VATICAN CITY — Pope Francis has put an American priest killed during Guatemala’s civil war on the path to possible sainthood by declaring him a martyr.
You are here
NEW YORK — It’s a glittering jewel in Donald Trump’s hotel empire. Securing the rights to use the government-owned building where it is housed took him more than a year of negotiating. The resulting lease itself runs hundreds of pages, complicated and dreadfully dull.
WASHINGTON — In a globally competitive world, American students have strides to make when it comes to math and science, where they lag behind a solid block of East Asian countries as well as Russia and Kazakhstan.
WASHINGTON — Hundreds of thousands of young immigrants living in the country illegally willingly came out of the shadows and identified themselves to the Obama administration on the promise that they’d be safe from deportation and allowed to work.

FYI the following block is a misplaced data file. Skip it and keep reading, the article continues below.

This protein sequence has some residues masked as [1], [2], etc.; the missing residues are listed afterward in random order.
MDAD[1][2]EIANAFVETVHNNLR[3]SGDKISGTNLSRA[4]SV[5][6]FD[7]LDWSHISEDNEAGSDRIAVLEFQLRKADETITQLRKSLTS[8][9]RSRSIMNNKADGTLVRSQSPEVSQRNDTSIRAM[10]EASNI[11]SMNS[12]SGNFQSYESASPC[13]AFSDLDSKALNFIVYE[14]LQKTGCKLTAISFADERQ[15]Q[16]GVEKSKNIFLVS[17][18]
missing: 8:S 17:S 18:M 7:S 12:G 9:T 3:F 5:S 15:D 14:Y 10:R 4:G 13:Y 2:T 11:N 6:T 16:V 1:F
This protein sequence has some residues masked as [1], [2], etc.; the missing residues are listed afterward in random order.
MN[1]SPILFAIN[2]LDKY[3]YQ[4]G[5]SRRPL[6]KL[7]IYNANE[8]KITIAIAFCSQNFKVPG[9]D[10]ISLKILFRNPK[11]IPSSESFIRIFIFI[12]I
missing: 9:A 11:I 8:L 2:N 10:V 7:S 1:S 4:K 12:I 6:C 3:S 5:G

Some may now regret that decision.
WASHINGTON — Judge Merrick Garland will soon put on his black judicial robe for the first time in months. The bad news for President Barack Obama’s nominee to the Supreme Court is that Garland’s going back to hearing cases at his old job, not the high court.
WASHINGTON — President Barack Obama got the holiday mood started at the White House on Wednesday with the traditional pardoning of the national Thanksgiving turkey, this time with his nephews standing in for daughters Malia and Sasha.
The light-hearted ceremony in the Rose Garden also featured Iowa-raised turkeys Tater and Tot, with the latter receiving the formal reprieve.
BEIRUT — For the first few weeks of her job recycling garbage, Haela Kalawi often went home crying.
NEW YORK — A painting by Norman Rockwell that depicts the undecided voter sentiment during the 1944 presidential election ‚Äî much like the 2016 race ‚Äî has sold for $6.5 million at an auction of American art in New York.
TOKYO — Coastal residents fled to higher ground as a powerful earthquake sent a series of moderate tsunamis toward Japan’s northeastern shore Tuesday and fueled concerns about the Fukushima nuclear power plant destroyed by a much larger tsunami five years ago.
VIENNA, Va. — This year’s class of Rhodes scholars from the U.S. includes students who have used data to visualize sea level rise, some who speak several languages and the son of undocumented immigrants.